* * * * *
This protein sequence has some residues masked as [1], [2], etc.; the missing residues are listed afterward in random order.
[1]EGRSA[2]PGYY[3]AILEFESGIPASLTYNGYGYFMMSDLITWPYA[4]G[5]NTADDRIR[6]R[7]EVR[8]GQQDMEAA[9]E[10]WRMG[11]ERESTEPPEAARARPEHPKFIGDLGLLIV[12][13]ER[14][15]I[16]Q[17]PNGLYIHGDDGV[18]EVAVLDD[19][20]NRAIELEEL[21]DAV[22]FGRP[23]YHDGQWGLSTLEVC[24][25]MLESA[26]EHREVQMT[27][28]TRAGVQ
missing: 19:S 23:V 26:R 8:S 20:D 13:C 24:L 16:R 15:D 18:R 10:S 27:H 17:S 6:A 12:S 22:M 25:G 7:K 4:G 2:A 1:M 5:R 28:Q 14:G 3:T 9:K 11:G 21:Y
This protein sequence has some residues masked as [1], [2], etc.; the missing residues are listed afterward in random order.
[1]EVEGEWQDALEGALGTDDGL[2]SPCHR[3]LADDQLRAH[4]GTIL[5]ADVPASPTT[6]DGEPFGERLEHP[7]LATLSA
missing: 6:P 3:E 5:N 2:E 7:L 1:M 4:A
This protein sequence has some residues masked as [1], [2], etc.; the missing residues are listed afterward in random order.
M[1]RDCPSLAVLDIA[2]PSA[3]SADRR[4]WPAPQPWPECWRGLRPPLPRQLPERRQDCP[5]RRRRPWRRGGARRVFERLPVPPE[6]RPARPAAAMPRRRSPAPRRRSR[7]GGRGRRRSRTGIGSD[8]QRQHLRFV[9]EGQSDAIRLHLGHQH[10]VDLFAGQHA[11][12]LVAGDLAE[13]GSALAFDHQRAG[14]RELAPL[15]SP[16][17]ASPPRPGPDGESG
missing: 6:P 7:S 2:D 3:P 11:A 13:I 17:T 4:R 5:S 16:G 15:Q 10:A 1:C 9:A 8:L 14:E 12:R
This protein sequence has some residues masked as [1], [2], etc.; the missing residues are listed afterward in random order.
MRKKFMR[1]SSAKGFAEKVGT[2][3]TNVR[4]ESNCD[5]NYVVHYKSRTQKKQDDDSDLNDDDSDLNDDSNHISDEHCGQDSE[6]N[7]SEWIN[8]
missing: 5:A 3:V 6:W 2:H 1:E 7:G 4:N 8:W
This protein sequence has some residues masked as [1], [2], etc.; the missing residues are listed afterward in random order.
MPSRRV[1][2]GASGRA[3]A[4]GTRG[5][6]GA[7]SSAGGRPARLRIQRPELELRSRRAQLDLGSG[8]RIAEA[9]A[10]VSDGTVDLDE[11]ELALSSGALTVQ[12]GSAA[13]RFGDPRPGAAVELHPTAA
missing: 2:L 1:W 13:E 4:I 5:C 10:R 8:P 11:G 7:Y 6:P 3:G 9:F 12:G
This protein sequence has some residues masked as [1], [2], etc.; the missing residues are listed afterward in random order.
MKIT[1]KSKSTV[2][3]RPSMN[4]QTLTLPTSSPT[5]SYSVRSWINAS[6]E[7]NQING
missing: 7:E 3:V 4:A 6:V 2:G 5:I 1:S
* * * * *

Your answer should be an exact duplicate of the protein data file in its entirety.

This protein sequence has some residues masked as [1], [2], etc.; the missing residues are listed afterward in random order.
[1]EGRSA[2]PGYY[3]AILEFESGIPASLTYNGYGYFMMSDLITWPYA[4]G[5]NTADDRIR[6]R[7]EVR[8]GQQDMEAA[9]E[10]WRMG[11]ERESTEPPEAARARPEHPKFIGDLGLLIV[12][13]ER[14][15]I[16]Q[17]PNGLYIHGDDGV[18]EVAVLDD[19][20]NRAIELEEL[21]DAV[22]FGRP[23]YHDGQWGLSTLEVC[24][25]MLESA[26]EHREVQMT[27][28]TRAGVQ
missing: 19:S 23:V 26:R 8:S 20:D 13:C 24:L 16:R 15:D 18:R 10:S 27:H 17:S 6:A 12:S 22:M 25:G 7:K 4:G 2:A 1:M 5:R 28:Q 14:G 3:T 9:K 11:G 21:Y
This protein sequence has some residues masked as [1], [2], etc.; the missing residues are listed afterward in random order.
[1]EVEGEWQDALEGALGTDDGL[2]SPCHR[3]LADDQLRAH[4]GTIL[5]ADVPASPTT[6]DGEPFGERLEHP[7]LATLSA
missing: 6:P 3:E 5:N 2:E 7:L 1:M 4:A
This protein sequence has some residues masked as [1], [2], etc.; the missing residues are listed afterward in random order.
M[1]RDCPSLAVLDIA[2]PSA[3]SADRR[4]WPAPQPWPECWRGLRPPLPRQLPERRQDCP[5]RRRRPWRRGGARRVFERLPVPPE[6]RPARPAAAMPRRRSPAPRRRSR[7]GGRGRRRSRTGIGSD[8]QRQHLRFV[9]EGQSDAIRLHLGHQH[10]VDLFAGQHA[11][12]LVAGDLAE[13]GSALAFDHQRAG[14]RELAPL[15]SP[16][17]ASPPRPGPDGESG
missing: 6:P 7:S 2:D 3:P 11:A 13:I 17:T 4:R 5:S 16:G 15:Q 10:A 1:C 9:A 8:L 14:E 12:R
This protein sequence has some residues masked as [1], [2], etc.; the missing residues are listed afterward in random order.
MRKKFMR[1]SSAKGFAEKVGT[2][3]TNVR[4]ESNCD[5]NYVVHYKSRTQKKQDDDSDLNDDDSDLNDDSNHISDEHCGQDSE[6]N[7]SEWIN[8]
missing: 5:A 3:V 6:W 2:H 1:E 7:G 4:N 8:W
This protein sequence has some residues masked as [1], [2], etc.; the missing residues are listed afterward in random order.
MPSRRV[1][2]GASGRA[3]A[4]GTRG[5][6]GA[7]SSAGGRPARLRIQRPELELRSRRAQLDLGSG[8]RIAEA[9]A[10]VSDGTVDLDE[11]ELALSSGALTVQ[12]GSAA[13]RFGDPRPGAAVELHPTAA
missing: 2:L 1:W 13:E 4:I 5:C 10:R 8:P 11:G 7:Y 6:P 3:G 9:F 12:G
This protein sequence has some residues masked as [1], [2], etc.; the missing residues are listed afterward in random order.
MKIT[1]KSKSTV[2][3]RPSMN[4]QTLTLPTSSPT[5]SYSVRSWINAS[6]E[7]NQING
missing: 7:E 3:V 4:A 6:V 2:G 5:I 1:S